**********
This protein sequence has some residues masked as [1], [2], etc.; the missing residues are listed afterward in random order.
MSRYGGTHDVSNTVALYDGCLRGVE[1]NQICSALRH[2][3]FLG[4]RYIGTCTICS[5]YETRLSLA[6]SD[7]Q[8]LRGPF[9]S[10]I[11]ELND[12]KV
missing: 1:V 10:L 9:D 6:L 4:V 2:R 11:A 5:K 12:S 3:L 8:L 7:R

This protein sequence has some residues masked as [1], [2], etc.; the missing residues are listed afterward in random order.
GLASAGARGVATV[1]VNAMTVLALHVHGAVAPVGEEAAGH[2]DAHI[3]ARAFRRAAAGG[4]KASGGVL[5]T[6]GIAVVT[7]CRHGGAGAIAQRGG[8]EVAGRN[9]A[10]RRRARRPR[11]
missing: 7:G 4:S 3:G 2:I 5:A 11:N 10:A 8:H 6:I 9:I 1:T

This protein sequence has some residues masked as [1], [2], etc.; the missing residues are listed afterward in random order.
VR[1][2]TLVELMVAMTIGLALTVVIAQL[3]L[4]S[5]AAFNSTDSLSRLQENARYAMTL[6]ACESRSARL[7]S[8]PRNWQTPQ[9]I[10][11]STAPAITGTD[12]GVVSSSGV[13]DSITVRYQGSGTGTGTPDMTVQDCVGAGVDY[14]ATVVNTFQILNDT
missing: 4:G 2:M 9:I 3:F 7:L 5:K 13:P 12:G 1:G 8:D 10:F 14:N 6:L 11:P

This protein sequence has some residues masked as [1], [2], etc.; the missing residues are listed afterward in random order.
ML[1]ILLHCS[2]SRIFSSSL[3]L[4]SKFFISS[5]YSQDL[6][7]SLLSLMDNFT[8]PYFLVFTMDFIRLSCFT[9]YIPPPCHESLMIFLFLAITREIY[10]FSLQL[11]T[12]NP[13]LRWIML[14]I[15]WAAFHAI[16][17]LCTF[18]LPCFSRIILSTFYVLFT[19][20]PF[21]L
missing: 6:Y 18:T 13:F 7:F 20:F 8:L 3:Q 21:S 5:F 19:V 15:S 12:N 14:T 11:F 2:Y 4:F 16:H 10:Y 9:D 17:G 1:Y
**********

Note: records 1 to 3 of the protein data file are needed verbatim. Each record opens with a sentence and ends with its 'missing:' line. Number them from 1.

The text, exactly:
This protein sequence has some residues masked as [1], [2], etc.; the missing residues are listed afterward in random order.
MSRYGGTHDVSNTVALYDGCLRGVE[1]NQICSALRH[2][3]FLG[4]RYIGTCTICS[5]YETRLSLA[6]SD[7]Q[8]LRGPF[9]S[10]I[11]ELND[12]KV
missing: 1:V 10:L 9:D 6:L 4:V 2:R 11:A 5:K 12:S 3:L 8:L 7:R

This protein sequence has some residues masked as [1], [2], etc.; the missing residues are listed afterward in random order.
GLASAGARGVATV[1]VNAMTVLALHVHGAVAPVGEEAAGH[2]DAHI[3]ARAFRRAAAGG[4]KASGGVL[5]T[6]GIAVVT[7]CRHGGAGAIAQRGG[8]EVAGRN[9]A[10]RRRARRPR[11]
missing: 7:G 4:S 3:G 2:I 5:A 11:N 10:A 8:H 6:I 9:I 1:T

This protein sequence has some residues masked as [1], [2], etc.; the missing residues are listed afterward in random order.
VR[1][2]TLVELMVAMTIGLALTVVIAQL[3]L[4]S[5]AAFNSTDSLSRLQENARYAMTL[6]ACESRSARL[7]S[8]PRNWQTPQ[9]I[10][11]STAPAITGTD[12]GVVSSSGV[13]DSITVRYQGSGTGTGTPDMTVQDCVGAGVDY[14]ATVVNTFQILNDT
missing: 4:G 2:M 9:I 3:F 7:L 5:K 13:P 12:G 1:G 8:D 10:F 14:N 6:L 11:P